Dredging contractor Weeks Marine will finish the job on the northern beaches of Southern Shores in March when it returns for the Duck beach nourishment project, according to Town Manager Cliff Ogburn who reported the “good news” at the Town Council meeting last night.
Weeks will place an additional 37,500 cubic feet of sand on the beaches north of 5th Avenue, Mr. Ogburn said, a deposit that ensures the area receives the agreed-upon 22 cubic yards of sand per linear foot to meet the goal of creating a “sufficiently wide useable beach.”
In a Nov. 30 meeting with Ken Willson of Coastal Protection Engineering, who managed the project for all of the Dare County towns, and representatives from Weeks Marine, it was revealed that the northern Southern Shores beaches only received 13 cubic yards of sand per linear foot.
Mr. Ogburn promised at the Town Council’s Dec. 6 meeting that “I’m going to do everything I can do make sure we get what we should have gotten, and that there’s a remedy to this.”
(The Town Manager identified 5th Avenue as the dividing line between the northern section of the beaches and the central section, whereas Mr. Willson cited 4th Avenue. In past beach surveys, 3rd Avenue has served as a cut-off line.
(It has been known for years that the northern section has a better beach profile, with a more-than-adequate volume of sand, than the sections south of it—regardless of what the visible beach looks like. There was considerable discussion among the Council members who approved the project about omitting this area.)
Mayor Pro Tem Matt Neal praised the Town Manager last night for his persistent, round-the-clock effort in the past month to promote the resolution—which was reached among Weeks Marine, CPE, and Dare County—and Mr. Ogburn, in turn, credited Mr. Neal and Mayor Elizabeth Morey with doing the “heavy lifting” to “mak[e] sure that we were made whole.”
“It took a team effort,” the Mayor modestly said, adding that anyone who has any “follow-up questions” about what is to happen should email Mr. Ogburn, Mr. Neal, or herself.
The remediation effort in March will be done without further cost, Mr. Ogburn said.
The Beacon congratulates and thanks all those involved in bringing about this swift and equitable resolution.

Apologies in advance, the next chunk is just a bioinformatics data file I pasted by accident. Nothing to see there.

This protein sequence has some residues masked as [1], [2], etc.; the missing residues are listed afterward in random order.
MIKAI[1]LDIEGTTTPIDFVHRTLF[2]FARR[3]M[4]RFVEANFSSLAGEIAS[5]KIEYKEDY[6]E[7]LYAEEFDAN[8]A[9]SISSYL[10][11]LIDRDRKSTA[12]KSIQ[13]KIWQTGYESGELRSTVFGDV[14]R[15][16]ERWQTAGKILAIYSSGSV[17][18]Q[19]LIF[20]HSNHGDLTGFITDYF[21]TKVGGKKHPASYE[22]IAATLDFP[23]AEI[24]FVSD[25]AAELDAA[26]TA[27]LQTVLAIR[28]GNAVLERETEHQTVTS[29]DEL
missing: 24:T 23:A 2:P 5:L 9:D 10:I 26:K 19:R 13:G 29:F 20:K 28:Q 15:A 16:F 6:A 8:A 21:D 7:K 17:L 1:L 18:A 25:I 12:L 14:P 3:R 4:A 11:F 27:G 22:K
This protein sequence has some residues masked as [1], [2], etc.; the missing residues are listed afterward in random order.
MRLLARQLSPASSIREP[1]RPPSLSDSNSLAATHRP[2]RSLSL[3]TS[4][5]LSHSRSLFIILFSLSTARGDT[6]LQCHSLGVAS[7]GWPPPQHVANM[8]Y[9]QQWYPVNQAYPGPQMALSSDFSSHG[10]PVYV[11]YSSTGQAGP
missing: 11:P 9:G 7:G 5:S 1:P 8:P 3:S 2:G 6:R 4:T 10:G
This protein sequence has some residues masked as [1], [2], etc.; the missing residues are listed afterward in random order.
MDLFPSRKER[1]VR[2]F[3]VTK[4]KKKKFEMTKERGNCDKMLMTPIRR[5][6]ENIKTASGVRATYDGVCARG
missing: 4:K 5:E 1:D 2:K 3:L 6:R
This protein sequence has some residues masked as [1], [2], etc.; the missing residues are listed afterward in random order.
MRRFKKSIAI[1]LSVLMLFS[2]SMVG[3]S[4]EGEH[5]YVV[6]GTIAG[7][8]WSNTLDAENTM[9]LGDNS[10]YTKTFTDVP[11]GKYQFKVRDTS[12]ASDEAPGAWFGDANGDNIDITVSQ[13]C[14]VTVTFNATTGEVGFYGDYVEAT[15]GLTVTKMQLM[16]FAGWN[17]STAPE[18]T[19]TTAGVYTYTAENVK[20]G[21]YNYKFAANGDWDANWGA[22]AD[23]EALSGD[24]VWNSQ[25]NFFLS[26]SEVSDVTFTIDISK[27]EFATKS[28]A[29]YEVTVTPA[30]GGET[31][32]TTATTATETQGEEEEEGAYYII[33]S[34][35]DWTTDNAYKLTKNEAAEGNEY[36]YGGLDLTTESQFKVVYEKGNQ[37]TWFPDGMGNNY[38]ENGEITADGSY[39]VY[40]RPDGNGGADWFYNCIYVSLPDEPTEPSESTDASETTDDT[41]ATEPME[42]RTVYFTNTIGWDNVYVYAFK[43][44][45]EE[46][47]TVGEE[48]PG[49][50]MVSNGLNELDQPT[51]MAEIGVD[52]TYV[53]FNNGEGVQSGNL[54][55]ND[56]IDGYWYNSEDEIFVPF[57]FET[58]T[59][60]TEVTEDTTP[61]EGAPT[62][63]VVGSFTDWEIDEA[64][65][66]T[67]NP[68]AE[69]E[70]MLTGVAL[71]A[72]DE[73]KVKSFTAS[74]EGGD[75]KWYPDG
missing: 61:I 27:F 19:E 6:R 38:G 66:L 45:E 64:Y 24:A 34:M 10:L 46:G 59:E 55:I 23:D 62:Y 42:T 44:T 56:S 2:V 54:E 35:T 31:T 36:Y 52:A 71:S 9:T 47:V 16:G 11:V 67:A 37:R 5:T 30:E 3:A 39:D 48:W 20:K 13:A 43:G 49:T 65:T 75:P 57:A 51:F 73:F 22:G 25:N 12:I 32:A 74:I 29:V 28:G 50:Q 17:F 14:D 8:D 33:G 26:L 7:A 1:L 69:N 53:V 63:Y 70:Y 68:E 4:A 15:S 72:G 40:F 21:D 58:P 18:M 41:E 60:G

(For background on the beach nourishment shortfall, see The Beacon, 11/28/22, 11/30/22, 12/1/22, and 12/30/22.)
IN OTHER ACTION, the Town Council, as expected, unanimously approved 1) the special use permit application submitted by the engineering firm tasked with building a new EMS/fire station at 28 East Dogwood Trail and 2) the Town Code Amendment (22-04) that adds a section on conflicts of interest (COI) to the Code. (See The Beacon, 12/30/22, for background.)
The language of the COI ordinance, which will be codified as section 1-13, is the same language as currently appears in the N.C. General Statutes, Deputy Town Manager/Planning Director Wes Haskett confirmed last night. In past instances of suggested conflicts, former Town Attorney Ben Gallop relied on this State language to make decisions. Although the Town has not had its own ordinance, it has not been without legal guidance.
LAND USE PLAN UPDATE SURVEY: We remind you again that if you have not yet completed the Coastal Area Management Act (CAMA) Land Use Plan update public survey, you have until Friday to do so. You will find the survey at https://www.southernshores-nc.gov/planning/page/land-use-plan-update-public-survey. Your views on future planning in Southern Shores are vital to preserving the environment that we have, as well as improving it.
The survey is also accessible by clicking on a link at the top of the Town website home page. As long as the Christmas tree disposal link is at the top, however, you will have to click on the right arrow to advance to the survey link.
According to Mr. Haskett, as of yesterday, only 354 people had completed the survey, which is open to people who live or work in Southern Shores, full- or part-time; all property owners; “frequent or long-term” visitors who do not live here, but would like to; and people who otherwise “relate” to the town.
According to the 2020 U.S. Census, the year-round population of Southern Shores is 3,107.
Asked by Mayor Morey whether Friday’s deadline was a firm one that could not be changed, Mr. Haskett indicated it was. (We would not be surprised if it were extended.)
For background on the Town land use plan, the plan update process, and the public survey, see The Beacon, 11/12/22, 12/7/22, and 12/9/22.
We will try to provide more details about last night’s meeting, which lasted about 80 minutes, on the weekend. You may view the meeting videotape at https://www.youtube.com/@SouthernShores/streams.
Ann G. Sjoerdsma, 1/4/23